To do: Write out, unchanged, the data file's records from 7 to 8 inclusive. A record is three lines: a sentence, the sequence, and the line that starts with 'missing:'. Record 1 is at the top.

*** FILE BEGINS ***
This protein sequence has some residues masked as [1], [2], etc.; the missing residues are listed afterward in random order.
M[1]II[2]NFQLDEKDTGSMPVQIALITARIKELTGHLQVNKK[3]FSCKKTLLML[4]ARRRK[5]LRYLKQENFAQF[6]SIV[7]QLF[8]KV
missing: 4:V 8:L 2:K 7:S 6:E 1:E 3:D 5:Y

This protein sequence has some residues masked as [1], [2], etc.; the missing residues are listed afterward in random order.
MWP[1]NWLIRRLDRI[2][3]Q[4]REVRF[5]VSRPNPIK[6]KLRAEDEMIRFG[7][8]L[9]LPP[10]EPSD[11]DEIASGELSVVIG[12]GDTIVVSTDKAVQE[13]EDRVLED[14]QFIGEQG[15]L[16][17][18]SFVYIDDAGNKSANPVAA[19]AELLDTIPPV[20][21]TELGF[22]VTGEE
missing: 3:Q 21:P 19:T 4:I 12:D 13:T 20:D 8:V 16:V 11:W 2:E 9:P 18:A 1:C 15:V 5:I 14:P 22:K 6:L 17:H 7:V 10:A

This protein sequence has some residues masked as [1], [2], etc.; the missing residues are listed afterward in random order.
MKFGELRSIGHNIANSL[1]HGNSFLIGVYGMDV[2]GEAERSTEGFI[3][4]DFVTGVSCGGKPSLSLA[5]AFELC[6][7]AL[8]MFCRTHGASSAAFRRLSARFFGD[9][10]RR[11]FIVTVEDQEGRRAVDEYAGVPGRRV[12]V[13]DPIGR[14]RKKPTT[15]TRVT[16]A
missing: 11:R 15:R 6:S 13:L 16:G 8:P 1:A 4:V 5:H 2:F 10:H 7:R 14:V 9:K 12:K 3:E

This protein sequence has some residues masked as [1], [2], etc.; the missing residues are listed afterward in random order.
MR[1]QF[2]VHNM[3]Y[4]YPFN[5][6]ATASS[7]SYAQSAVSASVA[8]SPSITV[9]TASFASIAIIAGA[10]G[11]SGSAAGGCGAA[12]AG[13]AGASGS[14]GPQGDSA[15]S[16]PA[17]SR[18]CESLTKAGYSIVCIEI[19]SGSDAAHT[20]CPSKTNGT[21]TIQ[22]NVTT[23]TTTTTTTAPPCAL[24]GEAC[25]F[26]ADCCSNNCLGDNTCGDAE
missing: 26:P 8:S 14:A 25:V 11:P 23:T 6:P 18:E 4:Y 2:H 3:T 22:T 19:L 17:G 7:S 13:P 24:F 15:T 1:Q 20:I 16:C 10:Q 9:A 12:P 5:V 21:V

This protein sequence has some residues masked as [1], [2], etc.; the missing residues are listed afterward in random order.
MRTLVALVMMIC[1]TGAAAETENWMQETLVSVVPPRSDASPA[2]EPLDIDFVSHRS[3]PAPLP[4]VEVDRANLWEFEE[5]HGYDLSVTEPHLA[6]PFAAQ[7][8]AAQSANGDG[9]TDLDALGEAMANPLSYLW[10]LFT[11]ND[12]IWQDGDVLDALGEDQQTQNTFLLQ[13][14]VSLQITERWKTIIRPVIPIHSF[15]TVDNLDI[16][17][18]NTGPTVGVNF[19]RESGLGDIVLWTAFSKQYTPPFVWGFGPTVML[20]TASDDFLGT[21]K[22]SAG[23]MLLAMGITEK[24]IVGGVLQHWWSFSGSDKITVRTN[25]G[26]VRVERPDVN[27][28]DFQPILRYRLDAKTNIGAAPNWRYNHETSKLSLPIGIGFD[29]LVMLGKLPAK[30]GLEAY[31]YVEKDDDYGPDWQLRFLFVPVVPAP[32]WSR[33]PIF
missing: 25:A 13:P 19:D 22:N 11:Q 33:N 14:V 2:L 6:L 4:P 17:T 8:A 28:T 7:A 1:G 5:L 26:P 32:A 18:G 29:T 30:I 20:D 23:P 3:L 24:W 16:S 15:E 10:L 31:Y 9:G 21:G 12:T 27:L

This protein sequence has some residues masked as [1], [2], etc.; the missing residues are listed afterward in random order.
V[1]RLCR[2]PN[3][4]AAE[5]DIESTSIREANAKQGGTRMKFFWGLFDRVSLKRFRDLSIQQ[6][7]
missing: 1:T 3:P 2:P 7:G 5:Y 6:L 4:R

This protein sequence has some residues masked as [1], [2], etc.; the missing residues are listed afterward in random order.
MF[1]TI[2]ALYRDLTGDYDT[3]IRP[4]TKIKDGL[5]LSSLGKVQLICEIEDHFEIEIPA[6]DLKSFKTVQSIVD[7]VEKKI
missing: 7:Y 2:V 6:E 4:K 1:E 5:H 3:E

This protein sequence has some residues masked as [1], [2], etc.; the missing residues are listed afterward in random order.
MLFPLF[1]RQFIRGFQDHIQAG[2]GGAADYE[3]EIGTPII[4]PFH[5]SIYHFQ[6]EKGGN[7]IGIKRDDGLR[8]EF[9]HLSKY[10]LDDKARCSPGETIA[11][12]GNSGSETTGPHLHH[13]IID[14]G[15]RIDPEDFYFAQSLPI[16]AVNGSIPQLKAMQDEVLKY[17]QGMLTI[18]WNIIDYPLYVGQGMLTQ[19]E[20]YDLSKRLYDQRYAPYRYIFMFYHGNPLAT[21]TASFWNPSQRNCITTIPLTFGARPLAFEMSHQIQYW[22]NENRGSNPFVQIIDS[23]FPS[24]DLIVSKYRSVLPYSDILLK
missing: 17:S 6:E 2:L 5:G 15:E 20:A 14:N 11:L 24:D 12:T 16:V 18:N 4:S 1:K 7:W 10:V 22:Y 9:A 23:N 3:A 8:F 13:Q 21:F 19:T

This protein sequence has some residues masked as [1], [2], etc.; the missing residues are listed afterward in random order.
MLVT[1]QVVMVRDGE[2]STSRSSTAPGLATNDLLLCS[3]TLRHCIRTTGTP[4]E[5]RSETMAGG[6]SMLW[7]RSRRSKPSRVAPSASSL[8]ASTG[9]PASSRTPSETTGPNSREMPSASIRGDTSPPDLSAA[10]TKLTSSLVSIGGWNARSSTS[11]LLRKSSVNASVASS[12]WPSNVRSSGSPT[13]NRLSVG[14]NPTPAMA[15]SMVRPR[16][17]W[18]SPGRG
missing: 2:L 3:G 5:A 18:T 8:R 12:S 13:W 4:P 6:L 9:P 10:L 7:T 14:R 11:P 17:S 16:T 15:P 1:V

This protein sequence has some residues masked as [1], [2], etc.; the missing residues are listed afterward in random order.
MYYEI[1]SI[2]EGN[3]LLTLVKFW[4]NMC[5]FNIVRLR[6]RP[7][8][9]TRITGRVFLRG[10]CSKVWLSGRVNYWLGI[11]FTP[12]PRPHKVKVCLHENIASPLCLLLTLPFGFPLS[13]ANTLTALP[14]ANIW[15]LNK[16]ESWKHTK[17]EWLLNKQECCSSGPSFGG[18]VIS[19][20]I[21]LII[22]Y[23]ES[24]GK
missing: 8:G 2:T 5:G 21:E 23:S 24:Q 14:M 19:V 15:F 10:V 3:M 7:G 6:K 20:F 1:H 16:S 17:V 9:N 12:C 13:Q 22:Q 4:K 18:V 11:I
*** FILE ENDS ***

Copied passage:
This protein sequence has some residues masked as [1], [2], etc.; the missing residues are listed afterward in random order.
MF[1]TI[2]ALYRDLTGDYDT[3]IRP[4]TKIKDGL[5]LSSLGKVQLICEIEDHFEIEIPA[6]DLKSFKTVQSIVD[7]VEKKI
missing: 7:Y 2:V 6:E 4:K 1:E 5:H 3:E

This protein sequence has some residues masked as [1], [2], etc.; the missing residues are listed afterward in random order.
MLFPLF[1]RQFIRGFQDHIQAG[2]GGAADYE[3]EIGTPII[4]PFH[5]SIYHFQ[6]EKGGN[7]IGIKRDDGLR[8]EF[9]HLSKY[10]LDDKARCSPGETIA[11][12]GNSGSETTGPHLHH[13]IID[14]G[15]RIDPEDFYFAQSLPI[16]AVNGSIPQLKAMQDEVLKY[17]QGMLTI[18]WNIIDYPLYVGQGMLTQ[19]E[20]YDLSKRLYDQRYAPYRYIFMFYHGNPLAT[21]TASFWNPSQRNCITTIPLTFGARPLAFEMSHQIQYW[22]NENRGSNPFVQIIDS[23]FPS[24]DLIVSKYRSVLPYSDILLK
missing: 17:S 6:E 2:L 5:G 15:E 20:A 14:N 11:L 24:D 12:T 16:V 18:N 4:S 1:K 7:W 10:V 22:Y 9:A 23:N 3:A 8:F 13:Q 21:F 19:T